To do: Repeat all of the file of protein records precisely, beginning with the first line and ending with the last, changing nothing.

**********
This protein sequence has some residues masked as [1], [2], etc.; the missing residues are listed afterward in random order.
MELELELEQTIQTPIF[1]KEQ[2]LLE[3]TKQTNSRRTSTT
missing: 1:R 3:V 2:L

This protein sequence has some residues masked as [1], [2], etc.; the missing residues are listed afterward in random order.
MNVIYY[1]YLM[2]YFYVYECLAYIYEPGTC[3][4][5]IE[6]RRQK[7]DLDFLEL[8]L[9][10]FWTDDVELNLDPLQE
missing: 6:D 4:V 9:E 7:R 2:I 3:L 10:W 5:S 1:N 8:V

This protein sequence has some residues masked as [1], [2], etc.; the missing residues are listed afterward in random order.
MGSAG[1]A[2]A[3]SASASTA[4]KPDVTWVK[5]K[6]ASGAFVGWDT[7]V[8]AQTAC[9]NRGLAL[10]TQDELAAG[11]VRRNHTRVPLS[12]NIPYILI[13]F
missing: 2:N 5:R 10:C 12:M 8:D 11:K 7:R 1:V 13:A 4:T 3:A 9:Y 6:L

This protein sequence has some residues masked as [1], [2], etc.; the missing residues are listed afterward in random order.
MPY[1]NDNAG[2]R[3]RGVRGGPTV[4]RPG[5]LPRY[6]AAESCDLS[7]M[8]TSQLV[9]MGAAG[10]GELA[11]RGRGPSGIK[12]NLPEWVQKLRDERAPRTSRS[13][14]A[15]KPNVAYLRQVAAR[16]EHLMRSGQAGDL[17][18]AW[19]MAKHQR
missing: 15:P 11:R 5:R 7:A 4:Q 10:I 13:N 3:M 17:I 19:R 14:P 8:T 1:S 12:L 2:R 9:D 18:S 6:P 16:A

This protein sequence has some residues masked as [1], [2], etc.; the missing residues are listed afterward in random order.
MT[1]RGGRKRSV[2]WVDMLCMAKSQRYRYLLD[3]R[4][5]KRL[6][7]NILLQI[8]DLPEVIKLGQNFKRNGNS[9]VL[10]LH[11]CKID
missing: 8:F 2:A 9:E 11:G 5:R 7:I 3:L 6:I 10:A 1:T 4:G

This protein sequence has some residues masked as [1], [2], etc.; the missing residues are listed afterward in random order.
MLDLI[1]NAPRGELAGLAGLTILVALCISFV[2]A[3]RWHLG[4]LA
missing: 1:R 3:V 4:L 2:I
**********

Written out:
This protein sequence has some residues masked as [1], [2], etc.; the missing residues are listed afterward in random order.
MELELELEQTIQTPIF[1]KEQ[2]LLE[3]TKQTNSRRTSTT
missing: 1:R 3:V 2:L

This protein sequence has some residues masked as [1], [2], etc.; the missing residues are listed afterward in random order.
MNVIYY[1]YLM[2]YFYVYECLAYIYEPGTC[3][4][5]IE[6]RRQK[7]DLDFLEL[8]L[9][10]FWTDDVELNLDPLQE
missing: 6:D 4:V 9:E 7:R 2:I 3:L 10:W 5:S 1:N 8:V

This protein sequence has some residues masked as [1], [2], etc.; the missing residues are listed afterward in random order.
MGSAG[1]A[2]A[3]SASASTA[4]KPDVTWVK[5]K[6]ASGAFVGWDT[7]V[8]AQTAC[9]NRGLAL[10]TQDELAAG[11]VRRNHTRVPLS[12]NIPYILI[13]F
missing: 2:N 5:R 10:C 12:M 8:D 11:K 7:R 1:V 13:A 4:T 3:A 9:Y 6:L

This protein sequence has some residues masked as [1], [2], etc.; the missing residues are listed afterward in random order.
MPY[1]NDNAG[2]R[3]RGVRGGPTV[4]RPG[5]LPRY[6]AAESCDLS[7]M[8]TSQLV[9]MGAAG[10]GELA[11]RGRGPSGIK[12]NLPEWVQKLRDERAPRTSRS[13][14]A[15]KPNVAYLRQVAAR[16]EHLMRSGQAGDL[17][18]AW[19]MAKHQR
missing: 15:P 11:R 5:R 7:A 4:Q 10:I 13:N 3:M 17:I 19:R 14:P 8:T 1:S 12:L 2:R 9:D 18:S 6:P 16:A

This protein sequence has some residues masked as [1], [2], etc.; the missing residues are listed afterward in random order.
MT[1]RGGRKRSV[2]WVDMLCMAKSQRYRYLLD[3]R[4][5]KRL[6][7]NILLQI[8]DLPEVIKLGQNFKRNGNS[9]VL[10]LH[11]CKID
missing: 8:F 2:A 9:E 11:G 5:R 7:I 3:L 6:I 10:A 1:T 4:G

This protein sequence has some residues masked as [1], [2], etc.; the missing residues are listed afterward in random order.
MLDLI[1]NAPRGELAGLAGLTILVALCISFV[2]A[3]RWHLG[4]LA
missing: 1:R 3:V 4:L 2:I